Chris -   So in other words, it gets into the liver cell, hijacks it, turns it into a hepatitis C factory, and then that hepatitis C infected cell just makes more copies of hepatitis C which then goes around the bloodstream, infects other liver cells, but can also - if someone sticks needle in there, and then shares that needle, infect another person.  But the key thing is, there are many different types of hepatitis virus, but they don't cause an infection for life.  But hepatitis C does.  So, why is that?

Joe -   You're right.  It's peculiar in this sense.  It seems particularly able to evade the immune system.  There seems to be lots of reasons for this namely - to start with, hepatitis C is what is known as an RNA virus.  That is, it's genetic material is made of a chemical related to DNA, called RNA. However, this RNA has a higher mutation rate.  Therefore, the virus can change more quickly than a DNA organism.  And this allows it to stay one step ahead.  It's continually evolving to evade the human immune system.  However, it also seems to be able to perform other tricks.  For instance - the lab I work in with Professor Jane McKeating in Birmingham, we've been looking at some of the ways that the virus may evade the immune system.  The virus can interact with B cells and these are cells of the immune system, and it seems like it can be transmitted within these B cells.  So it hides within them as kind of a 'Trojan horse' model of transmission.  And also, some of the work we're doing would suggest that the virus can transmit directly between cells, avoiding the immune system that's in the bloodstream.

Chris -   So although, if you look at people's blood who have hepatitis C, you can find lots and lots of antibodies against HVC, because the virus may not necessarily be in the same blood space as those antibodies, they can't actually neutralize it?

Joe -   Yeah.  It's very complicated.  We can take the blood of infected individuals and take the antibodies from these individuals.  And they seem to show activity in the lab.  We can show that we can stop a virus in the lab.  However in that patient, that antibody doesn't help them in any way.  It may help control the virus, but it doesn't help them resolve the virus.  So we are particularly interested in how this is achieved and in particular, we're looking at the entry of the virus, and this is the stage at which neutralizing antibodies act.  So a neutralizing antibody will stick to the surface of hepatitis C, and in doing so, inactivate the glycoproteins which are the proteins that sit on the virus and interact with the receptors that are on the cell.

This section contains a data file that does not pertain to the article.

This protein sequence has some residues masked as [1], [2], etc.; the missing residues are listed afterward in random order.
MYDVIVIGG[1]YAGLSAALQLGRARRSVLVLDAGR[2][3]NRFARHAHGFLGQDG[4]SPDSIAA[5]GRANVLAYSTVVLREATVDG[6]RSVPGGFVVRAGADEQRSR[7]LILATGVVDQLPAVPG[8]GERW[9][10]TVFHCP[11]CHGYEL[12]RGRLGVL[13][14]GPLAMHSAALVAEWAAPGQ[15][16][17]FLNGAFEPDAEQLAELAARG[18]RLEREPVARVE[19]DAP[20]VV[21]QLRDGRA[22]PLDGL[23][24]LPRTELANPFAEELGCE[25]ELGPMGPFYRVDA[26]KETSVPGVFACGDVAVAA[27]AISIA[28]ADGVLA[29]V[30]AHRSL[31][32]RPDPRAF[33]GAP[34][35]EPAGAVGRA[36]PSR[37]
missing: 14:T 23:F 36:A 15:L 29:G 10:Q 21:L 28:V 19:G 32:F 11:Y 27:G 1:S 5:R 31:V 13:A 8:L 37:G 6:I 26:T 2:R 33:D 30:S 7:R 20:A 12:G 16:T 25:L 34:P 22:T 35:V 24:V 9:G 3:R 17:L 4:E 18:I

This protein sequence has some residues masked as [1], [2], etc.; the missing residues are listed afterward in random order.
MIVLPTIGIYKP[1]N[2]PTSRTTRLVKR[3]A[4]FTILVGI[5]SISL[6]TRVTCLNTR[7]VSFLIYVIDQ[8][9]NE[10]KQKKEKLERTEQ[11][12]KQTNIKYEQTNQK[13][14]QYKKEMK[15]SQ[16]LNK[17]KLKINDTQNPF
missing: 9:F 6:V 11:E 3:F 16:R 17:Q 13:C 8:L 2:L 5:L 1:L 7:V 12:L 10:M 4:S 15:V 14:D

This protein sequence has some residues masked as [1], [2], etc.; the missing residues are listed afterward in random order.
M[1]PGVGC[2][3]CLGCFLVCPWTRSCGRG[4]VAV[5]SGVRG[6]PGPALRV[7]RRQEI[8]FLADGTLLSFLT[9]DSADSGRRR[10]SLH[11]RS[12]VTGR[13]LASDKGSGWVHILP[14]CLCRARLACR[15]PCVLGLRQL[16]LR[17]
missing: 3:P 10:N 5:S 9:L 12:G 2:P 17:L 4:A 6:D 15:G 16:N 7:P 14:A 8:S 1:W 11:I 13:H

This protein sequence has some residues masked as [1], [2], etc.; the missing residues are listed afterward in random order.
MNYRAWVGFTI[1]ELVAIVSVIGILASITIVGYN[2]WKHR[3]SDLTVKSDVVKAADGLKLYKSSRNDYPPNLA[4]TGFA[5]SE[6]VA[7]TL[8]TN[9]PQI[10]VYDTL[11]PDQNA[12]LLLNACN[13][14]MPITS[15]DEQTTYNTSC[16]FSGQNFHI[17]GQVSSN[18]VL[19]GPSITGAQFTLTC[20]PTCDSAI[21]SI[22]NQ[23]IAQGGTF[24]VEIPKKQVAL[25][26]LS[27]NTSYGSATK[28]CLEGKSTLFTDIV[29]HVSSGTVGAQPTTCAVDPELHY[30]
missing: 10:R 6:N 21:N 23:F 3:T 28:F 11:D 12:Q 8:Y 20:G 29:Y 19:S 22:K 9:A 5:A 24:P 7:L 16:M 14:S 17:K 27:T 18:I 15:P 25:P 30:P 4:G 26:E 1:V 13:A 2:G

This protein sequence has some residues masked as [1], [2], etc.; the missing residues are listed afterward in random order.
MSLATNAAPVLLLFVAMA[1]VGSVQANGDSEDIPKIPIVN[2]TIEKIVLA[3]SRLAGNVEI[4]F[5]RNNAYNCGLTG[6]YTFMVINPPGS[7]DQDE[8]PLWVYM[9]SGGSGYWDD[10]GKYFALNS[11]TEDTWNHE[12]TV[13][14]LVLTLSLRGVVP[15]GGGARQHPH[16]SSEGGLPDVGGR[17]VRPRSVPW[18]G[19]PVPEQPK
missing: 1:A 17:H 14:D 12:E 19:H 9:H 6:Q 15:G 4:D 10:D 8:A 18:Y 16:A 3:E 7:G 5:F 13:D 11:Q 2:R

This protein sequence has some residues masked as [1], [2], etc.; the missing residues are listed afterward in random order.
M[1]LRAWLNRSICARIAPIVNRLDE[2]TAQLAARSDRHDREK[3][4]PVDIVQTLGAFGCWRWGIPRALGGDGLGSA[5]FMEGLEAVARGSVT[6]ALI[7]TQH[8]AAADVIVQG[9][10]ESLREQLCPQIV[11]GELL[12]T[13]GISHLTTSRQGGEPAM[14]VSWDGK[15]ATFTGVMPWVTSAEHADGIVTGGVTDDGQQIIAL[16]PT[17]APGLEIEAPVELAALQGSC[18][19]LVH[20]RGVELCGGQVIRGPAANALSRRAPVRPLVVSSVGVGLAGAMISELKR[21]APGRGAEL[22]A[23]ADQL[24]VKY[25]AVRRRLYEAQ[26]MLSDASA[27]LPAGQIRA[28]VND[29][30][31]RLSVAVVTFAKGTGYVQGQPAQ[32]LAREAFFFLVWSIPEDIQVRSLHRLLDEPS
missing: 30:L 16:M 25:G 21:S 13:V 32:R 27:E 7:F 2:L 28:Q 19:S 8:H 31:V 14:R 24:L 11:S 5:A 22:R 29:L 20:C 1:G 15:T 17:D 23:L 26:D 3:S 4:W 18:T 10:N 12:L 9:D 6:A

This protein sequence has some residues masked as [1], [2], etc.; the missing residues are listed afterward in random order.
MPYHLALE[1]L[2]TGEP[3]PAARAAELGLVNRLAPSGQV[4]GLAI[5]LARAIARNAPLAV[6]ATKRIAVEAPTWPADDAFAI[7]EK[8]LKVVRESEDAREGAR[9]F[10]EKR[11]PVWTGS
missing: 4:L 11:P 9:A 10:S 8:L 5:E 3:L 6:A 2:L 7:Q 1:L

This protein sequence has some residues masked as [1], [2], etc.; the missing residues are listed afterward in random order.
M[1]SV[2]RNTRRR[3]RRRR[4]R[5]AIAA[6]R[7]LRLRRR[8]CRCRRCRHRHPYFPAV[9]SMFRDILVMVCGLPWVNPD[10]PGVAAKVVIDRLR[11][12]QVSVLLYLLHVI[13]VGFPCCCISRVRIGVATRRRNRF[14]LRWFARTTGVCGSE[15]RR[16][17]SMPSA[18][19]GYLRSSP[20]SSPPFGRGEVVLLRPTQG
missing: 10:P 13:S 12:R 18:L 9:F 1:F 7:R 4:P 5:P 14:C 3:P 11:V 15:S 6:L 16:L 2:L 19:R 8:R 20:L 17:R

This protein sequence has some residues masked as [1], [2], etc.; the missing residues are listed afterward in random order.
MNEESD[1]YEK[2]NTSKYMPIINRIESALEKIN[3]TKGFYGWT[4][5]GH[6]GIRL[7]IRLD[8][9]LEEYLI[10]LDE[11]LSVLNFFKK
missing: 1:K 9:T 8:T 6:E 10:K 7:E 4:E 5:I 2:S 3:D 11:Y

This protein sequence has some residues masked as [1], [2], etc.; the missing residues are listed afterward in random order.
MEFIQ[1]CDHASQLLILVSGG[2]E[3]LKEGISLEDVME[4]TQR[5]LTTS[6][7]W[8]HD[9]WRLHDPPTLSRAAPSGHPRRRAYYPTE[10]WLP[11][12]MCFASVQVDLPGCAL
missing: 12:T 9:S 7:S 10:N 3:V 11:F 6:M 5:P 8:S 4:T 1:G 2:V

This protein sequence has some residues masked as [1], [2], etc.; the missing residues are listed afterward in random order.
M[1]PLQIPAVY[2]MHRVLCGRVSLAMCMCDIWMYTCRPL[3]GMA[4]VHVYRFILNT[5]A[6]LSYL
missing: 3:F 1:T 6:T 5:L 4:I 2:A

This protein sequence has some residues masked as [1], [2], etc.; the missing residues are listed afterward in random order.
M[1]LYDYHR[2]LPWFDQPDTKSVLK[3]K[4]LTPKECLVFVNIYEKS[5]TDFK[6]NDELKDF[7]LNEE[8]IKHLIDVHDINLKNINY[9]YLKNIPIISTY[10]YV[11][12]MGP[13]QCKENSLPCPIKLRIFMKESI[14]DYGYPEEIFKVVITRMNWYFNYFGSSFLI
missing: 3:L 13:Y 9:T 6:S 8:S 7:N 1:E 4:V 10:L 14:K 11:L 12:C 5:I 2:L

Chris -   So the point we're getting to is what we need if we want to protect people is we've got to have antibodies in the bloodstream before someone gets infected, so that they can interrupt that process upstream of the virus actually getting into cells because once it does, that is probably too late then.

Joe -   Yes, correct.  It's important that we identify which regions of the virus are important for the entry into the cell.  So, you will raise antibodies against lots of different parts of the virus, but some of those are decoys.  Some of those are red herrings so that the immune system follows this particular part of the virus and it won't help them at all.  So, we need to identify which regions of the virus are important for neutralization as well.